a) Capitalization through selling shares

A U.S. corporation can pledge its shares, which represent a mathematically precise proportion of the company, as security for loans or sell them as investment objects. (In comparison with this, a limited liability Company such as a GmbH cannot issue shares and is difficult to capitalize.) A U.S. corporation can sell its shares to investors throughout the world, although for sales within the USA there are certain restrictions imposed by the Securities & Exchange Commission (SEC) and state agencies.

b) Capitalization through bank loans

Not counting branch offices, there are a total of 24,437 U.S. banks with capital in excess of 50 trillion dollars. (There are less than half as many banks in all the rest of the world.) With such competition between money lenders, it is understandable that the credit climate in the USA is significantly more favorable than anywhere else in the world.

c) Capitalization through venture capital

Venture capitalists control billions of dollars of investment capital. Since a venture capitalist participates in the profits of the capitalized venture, he is naturally much more risk-friendly than U.S. banks which are forbidden to participate in the financial success of an enterprise. Thus, if a corporation cannot offer sufficient security for a bank loan or afford the expense of going public, a connection with a venture-capital company is the most promising path to capitalization.

UNITED STATES INTERNATIONAL TAX SITE: STATES' TAX REGIMES

Double taxation agreement Switzerland - USA

See Article 22 and additions to Article 22 in the protocol and memorandum of understanding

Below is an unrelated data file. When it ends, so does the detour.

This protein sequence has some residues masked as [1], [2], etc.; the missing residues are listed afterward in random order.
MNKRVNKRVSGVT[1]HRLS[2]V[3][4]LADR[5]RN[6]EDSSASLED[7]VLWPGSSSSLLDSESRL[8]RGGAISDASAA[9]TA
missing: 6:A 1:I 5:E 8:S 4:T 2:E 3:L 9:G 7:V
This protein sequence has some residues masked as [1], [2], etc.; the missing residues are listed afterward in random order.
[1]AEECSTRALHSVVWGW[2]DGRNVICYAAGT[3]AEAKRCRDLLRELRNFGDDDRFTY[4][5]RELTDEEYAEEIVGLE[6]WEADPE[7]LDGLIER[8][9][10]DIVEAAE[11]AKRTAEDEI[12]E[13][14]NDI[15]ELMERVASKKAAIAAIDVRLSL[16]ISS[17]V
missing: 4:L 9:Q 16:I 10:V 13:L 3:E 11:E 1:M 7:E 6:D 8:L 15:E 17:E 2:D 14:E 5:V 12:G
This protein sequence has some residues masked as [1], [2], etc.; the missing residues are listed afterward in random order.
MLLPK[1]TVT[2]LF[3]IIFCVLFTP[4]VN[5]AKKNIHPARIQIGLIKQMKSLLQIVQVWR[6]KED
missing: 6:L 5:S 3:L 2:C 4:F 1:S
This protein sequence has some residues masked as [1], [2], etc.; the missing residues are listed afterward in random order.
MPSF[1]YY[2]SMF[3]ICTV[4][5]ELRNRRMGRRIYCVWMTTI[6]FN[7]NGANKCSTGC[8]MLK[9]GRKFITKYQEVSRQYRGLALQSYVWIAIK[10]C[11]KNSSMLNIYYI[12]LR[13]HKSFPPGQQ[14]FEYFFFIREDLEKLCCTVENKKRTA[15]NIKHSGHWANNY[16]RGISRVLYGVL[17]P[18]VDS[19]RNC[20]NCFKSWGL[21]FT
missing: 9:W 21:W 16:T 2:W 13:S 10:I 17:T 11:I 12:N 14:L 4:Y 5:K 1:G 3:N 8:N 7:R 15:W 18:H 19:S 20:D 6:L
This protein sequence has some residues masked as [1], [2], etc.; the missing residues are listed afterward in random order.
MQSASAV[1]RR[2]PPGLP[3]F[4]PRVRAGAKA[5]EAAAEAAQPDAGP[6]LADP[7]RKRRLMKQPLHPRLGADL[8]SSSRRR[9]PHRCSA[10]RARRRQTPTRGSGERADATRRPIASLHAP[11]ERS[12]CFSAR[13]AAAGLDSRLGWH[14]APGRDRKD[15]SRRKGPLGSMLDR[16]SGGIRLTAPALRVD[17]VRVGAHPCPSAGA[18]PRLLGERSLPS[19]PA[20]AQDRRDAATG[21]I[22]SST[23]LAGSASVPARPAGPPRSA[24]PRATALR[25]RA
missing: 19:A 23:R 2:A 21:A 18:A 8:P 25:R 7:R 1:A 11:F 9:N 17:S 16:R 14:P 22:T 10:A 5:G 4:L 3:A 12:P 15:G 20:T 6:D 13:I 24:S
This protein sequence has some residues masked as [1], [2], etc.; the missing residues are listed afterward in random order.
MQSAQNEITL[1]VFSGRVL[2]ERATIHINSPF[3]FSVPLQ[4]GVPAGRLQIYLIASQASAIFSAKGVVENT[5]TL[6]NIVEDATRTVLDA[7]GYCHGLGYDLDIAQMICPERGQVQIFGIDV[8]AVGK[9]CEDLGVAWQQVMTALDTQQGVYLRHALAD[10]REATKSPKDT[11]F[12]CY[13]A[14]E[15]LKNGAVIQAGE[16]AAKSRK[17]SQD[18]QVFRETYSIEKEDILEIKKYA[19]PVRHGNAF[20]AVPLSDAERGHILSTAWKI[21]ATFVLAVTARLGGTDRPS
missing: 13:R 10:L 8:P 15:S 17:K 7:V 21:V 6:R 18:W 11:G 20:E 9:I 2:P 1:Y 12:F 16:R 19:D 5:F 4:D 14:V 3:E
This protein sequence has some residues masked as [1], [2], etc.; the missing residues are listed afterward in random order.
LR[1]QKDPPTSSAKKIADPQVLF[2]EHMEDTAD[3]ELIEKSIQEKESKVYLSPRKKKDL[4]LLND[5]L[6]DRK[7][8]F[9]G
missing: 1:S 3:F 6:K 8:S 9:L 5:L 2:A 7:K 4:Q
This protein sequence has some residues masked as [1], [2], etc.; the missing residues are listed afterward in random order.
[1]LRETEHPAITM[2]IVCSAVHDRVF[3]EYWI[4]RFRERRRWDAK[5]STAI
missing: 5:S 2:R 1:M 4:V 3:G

Double taxation agreements in other countries

See Article 28 and additions to Art. 28 in the protocol and memorandum of understanding

See Article 16 and additions to Art. 16 in the memorandum of understanding

See Article 30

See Article 26, memorandum of understanding and Notes Exchange (protocol)

State income tax is levied in addition to federal income tax, except in certain cases noted below in which all or part of federal income tax paid is allowed to be set off against state income tax. See Forms of Company for details of structures (LLCs, 'S' Corporations etc) that allow a 'pass-through' tax situation, in which federal income tax (and therefore, state income taxes) apply to the owners of the organization rather than to the organization itself. For most incorporated commercial organizations (known as 'C' corporations) and foreign companies, federal income taxes will apply to income earned from business activity in the US, and state income taxes will apply in all of the states where a business has qualifying activity.